Then came March 2020: Schools closed. Yoga studios closed. Life as we knew it was forever changed. We were all worried and afraid. All I could focus on was staying healthy and giving birth to a healthy baby. All my writing went on hold. 

I braced for another traumatic birth. It didn’t happen.

I braced for postpartum depression to strike again. It never came. 

And so, I dared to let myself enjoy motherhood. In doing so, I realized all that I had missed the first time around. The joy of my daughter’s baby years have confirmed that the pain and grief of my son’s were indeed not what all mothers experienced. My regret often accompanied my happiness. I think maybe I’ve always been able to hold this both/and.


When my daughter was about one year old, I returned to the page. I was still writing about motherhood and mental health but there was a louder calling rising from within: I needed to go deeper into the conversation of white supremacy. I felt such hesitation. I had internalized the invalidation that racism against Asians wasn’t that bad as well as the multi-pronged indoctrination — from western society and from my eastern bloodline — that I should stay silent.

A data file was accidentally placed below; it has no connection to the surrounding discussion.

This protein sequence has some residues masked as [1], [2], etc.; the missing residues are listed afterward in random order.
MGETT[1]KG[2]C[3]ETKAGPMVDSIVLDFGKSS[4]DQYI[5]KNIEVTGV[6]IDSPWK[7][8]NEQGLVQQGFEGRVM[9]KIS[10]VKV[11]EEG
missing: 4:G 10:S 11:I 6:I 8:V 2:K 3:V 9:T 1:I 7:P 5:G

I didn’t yet see how everything connects back to systemic oppression: not being white in the US, the model minority myth, anti-blackness in the API community, misused medication, a flailing healthcare system, the toxic wellness world, immigrant trauma, war trauma, capitalism, colonialism. 

And yes, it all leads to genocide.


I used to try to make sense of what I had done to deserve postpartum depression. My appropriated and colonized "spiritual practice" had promised me that I could manifest the life I wanted. Where had I gone wrong? I must have been a terrible person in a past life to have such bad karma.

Now I understand it all quite differently – how my mental illness saved me. Now I understand that the panic attacks that would arise in yoga class were not a personal failing but a hand from the divine, forcing me out of a toxic world that I kept insisting on trying to fit into. Now I understand that I had surrounded myself with well-meaning but deeply dangerous people who would stay silent if people that looked more like me than like them were being mass murdered. Who would dig their heels in when I “called them in,” who would school me on just how “woke” they are, who would center their white feelings and literally say the words “I am not a white supremacist” — all while rationalizing their white supremacist behavior.